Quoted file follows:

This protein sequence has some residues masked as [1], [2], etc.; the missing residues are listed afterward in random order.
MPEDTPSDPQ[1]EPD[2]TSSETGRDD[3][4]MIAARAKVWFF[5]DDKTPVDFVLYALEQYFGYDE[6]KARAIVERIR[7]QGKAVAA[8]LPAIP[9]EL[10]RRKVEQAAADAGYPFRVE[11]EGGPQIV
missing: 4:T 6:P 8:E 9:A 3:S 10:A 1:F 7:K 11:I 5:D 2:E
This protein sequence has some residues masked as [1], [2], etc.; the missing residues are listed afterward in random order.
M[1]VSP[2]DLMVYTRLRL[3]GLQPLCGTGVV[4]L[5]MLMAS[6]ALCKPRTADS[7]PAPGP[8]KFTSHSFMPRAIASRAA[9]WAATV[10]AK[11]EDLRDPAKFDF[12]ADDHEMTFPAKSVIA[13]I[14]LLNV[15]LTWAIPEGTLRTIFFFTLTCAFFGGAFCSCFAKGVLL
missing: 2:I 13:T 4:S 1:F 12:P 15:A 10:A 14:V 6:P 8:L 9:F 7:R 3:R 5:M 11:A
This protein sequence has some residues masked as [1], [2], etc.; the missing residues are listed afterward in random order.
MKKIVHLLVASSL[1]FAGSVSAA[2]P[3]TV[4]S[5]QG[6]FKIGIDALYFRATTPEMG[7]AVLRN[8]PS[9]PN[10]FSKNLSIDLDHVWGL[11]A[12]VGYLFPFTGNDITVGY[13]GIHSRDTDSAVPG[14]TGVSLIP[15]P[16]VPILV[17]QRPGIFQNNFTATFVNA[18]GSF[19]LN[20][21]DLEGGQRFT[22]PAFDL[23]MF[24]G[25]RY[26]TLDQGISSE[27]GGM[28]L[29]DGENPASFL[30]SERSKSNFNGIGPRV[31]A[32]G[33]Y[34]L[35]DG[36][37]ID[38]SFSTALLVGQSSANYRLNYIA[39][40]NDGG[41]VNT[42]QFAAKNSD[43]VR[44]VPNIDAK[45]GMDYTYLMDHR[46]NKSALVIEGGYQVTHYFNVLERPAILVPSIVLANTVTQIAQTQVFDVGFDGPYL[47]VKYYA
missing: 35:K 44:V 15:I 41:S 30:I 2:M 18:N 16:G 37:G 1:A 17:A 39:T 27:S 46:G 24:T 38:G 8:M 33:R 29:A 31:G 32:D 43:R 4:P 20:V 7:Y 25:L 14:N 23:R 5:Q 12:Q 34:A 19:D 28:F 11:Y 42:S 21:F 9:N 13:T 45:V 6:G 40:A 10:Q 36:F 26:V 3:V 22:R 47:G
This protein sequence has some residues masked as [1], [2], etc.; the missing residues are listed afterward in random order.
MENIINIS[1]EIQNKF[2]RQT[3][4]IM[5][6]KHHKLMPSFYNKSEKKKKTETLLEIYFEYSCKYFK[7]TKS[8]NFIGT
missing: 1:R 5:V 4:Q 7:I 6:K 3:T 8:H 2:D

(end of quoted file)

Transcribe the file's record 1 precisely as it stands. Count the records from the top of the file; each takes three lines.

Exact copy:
This protein sequence has some residues masked as [1], [2], etc.; the missing residues are listed afterward in random order.
MPEDTPSDPQ[1]EPD[2]TSSETGRDD[3][4]MIAARAKVWFF[5]DDKTPVDFVLYALEQYFGYDE[6]KARAIVERIR[7]QGKAVAA[8]LPAIP[9]EL[10]RRKVEQAAADAGYPFRVE[11]EGGPQIV
missing: 4:T 6:P 8:E 9:A 3:S 10:A 1:F 7:K 11:I 5:D 2:E